Maher finds faith and inner strength in her battle against mental and physical illness in this inspirational memoir.
The author’s father died when she was 3 years old, and she was raised by her bipolar mother. Later, she spent time in foster care, during which she says she was physically and sexually abused; she also started cutting herself at a young age. After she was kicked out of her house on her 18th birthday, she joined the Air Force, but had to be hospitalized after a suicide attempt. She was diagnosed with depression, bipolar disorder, and PTSD, and soon afterward, she writes, she was shot by a police officer, charged with attempted murder, and jailed for six months—all before she was 22. A later suicide attempt landed her in an intensive care unit, paralyzed due to lesions on her spinal cord. After weeks of assessment, she was given an American Spinal Injury Association Impairment Scale score: “an A, only on this test A meant total paralysis,” she writes. Without helpful family members, a place to live, or sufficient medical treatment, Maher fought to maintain as much mobility and independence as possible. She writes that she was aided in her struggle by a newfound faith in God and her tenacity to survive in a world (and body) that seemed to want her dead. Maher’s prose is simple and direct, though sometimes flecked with typos and awkward syntax. She also sometimes leaves out pieces of information, which confuses the timeline and obscures the causes of some events. Even so, her story is so engaging, and her attitude so absent of self-pity, that readers will quickly forgive the prose’s lack of polish. Maher’s faith in God is strong, but her discussions of it don’t occupy much space in the text. Overall, the book is less a call to religion than it is an ode to determination and the transformative power that it can have on a person’s life.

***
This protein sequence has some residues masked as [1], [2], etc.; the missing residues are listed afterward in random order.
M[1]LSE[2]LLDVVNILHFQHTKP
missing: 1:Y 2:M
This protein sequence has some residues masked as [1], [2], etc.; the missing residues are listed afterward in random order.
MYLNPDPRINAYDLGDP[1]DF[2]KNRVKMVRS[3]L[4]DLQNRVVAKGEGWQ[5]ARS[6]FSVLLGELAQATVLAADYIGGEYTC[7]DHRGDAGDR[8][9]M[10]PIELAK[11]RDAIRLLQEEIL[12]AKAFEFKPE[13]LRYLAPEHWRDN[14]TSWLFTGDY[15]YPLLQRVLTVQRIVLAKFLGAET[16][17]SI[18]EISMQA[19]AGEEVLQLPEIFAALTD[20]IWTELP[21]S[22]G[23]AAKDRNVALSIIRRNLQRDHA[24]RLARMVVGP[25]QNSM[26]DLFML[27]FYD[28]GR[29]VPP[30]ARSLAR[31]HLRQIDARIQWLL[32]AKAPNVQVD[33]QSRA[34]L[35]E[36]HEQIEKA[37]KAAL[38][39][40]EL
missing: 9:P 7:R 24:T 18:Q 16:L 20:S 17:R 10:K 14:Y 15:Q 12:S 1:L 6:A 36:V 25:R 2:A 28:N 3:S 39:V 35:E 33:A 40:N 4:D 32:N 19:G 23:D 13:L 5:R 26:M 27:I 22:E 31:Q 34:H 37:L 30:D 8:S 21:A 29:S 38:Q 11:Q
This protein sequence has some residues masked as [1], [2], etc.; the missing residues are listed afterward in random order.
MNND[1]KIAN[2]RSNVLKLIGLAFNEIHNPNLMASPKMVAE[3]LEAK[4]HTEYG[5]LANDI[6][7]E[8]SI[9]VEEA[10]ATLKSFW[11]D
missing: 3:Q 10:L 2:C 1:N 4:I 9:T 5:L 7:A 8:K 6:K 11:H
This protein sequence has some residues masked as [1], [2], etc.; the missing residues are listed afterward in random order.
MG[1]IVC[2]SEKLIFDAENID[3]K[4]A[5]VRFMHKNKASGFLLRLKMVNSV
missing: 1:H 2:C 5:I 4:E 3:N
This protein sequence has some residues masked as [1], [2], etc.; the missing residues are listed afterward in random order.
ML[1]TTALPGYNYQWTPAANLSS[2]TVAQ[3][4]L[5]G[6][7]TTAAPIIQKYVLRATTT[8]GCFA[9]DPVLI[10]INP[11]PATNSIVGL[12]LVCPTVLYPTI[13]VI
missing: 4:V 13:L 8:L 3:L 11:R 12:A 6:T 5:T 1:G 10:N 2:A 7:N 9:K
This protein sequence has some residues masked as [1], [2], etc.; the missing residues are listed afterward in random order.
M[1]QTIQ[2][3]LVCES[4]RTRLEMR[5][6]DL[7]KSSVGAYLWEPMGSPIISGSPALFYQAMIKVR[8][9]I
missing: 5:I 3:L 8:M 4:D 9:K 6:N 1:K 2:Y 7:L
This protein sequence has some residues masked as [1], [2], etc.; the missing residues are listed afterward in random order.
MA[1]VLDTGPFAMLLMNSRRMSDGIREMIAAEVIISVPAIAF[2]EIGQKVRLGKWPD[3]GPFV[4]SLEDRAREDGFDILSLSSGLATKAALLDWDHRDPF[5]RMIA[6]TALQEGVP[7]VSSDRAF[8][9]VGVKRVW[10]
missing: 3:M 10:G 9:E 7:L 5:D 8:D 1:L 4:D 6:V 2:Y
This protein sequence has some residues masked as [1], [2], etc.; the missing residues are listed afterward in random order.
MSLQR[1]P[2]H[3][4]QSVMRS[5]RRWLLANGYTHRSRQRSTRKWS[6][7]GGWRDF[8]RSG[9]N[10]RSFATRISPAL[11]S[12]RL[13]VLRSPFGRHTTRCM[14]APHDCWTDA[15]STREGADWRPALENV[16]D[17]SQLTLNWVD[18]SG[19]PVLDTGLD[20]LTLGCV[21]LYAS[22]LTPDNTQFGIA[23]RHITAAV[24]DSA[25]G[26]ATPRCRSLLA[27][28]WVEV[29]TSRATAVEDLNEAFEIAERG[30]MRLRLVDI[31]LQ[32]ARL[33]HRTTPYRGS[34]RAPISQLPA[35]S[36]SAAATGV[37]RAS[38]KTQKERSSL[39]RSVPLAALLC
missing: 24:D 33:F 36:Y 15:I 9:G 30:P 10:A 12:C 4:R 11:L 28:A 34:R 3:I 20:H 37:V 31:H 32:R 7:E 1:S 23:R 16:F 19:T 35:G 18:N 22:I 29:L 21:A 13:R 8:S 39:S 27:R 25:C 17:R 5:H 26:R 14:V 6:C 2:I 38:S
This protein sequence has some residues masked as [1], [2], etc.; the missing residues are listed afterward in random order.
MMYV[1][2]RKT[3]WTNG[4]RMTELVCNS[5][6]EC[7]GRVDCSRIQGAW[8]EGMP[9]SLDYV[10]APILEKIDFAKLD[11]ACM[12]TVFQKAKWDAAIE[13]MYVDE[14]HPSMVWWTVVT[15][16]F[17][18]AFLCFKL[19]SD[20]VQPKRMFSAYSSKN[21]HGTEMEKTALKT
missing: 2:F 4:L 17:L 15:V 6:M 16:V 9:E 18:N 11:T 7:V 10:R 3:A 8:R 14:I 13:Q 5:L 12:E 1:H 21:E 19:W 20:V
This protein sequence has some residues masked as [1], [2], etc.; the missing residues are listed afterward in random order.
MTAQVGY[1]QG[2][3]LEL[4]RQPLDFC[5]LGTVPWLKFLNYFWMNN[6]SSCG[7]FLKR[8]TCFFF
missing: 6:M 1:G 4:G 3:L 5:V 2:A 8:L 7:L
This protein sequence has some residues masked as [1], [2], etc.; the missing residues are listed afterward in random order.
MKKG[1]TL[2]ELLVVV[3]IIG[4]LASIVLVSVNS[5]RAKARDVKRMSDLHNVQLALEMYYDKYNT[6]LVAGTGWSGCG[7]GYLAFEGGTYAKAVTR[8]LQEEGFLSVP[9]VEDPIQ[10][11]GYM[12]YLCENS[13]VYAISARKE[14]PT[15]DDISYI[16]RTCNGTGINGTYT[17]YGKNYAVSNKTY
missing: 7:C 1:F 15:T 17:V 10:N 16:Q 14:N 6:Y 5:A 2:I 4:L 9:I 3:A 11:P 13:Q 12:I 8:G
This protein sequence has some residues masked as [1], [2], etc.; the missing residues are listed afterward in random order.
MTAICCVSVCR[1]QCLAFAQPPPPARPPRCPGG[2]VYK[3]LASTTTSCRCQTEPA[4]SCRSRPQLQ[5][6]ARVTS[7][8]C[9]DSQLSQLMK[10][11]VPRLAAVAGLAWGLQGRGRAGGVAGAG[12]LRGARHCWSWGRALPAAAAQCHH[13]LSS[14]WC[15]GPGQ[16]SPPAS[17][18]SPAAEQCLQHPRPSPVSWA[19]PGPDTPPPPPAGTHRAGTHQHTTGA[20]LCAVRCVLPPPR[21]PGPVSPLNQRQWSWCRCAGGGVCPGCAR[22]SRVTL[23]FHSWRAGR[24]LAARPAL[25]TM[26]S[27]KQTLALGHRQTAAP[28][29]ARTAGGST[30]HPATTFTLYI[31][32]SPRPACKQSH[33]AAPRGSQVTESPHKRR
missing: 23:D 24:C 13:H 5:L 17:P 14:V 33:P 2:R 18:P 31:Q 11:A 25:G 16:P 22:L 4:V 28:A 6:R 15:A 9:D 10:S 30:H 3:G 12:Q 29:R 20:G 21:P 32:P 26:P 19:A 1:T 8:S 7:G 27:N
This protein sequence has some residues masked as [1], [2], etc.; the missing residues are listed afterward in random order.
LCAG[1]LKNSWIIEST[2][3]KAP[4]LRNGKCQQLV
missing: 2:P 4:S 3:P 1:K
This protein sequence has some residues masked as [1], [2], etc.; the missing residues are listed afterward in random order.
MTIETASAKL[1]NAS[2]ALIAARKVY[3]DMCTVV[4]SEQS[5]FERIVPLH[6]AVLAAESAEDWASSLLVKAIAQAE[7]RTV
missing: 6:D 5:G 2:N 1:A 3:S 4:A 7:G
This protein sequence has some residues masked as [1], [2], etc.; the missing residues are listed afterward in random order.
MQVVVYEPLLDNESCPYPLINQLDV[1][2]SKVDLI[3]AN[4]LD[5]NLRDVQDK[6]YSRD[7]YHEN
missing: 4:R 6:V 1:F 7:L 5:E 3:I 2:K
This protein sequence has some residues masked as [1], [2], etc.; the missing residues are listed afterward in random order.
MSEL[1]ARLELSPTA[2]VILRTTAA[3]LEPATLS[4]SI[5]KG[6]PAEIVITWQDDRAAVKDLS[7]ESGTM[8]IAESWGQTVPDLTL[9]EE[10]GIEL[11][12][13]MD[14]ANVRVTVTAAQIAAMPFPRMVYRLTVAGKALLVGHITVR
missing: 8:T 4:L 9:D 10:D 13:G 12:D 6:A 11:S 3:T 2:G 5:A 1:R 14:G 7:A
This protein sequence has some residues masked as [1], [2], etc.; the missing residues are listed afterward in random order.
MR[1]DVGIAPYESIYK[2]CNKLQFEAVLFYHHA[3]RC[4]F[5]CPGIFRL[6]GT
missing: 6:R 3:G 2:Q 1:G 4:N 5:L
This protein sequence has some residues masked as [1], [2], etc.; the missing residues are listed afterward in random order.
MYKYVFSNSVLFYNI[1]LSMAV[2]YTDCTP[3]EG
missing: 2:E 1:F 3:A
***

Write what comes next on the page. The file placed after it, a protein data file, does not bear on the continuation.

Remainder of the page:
An often compelling story of tribulation and recovery.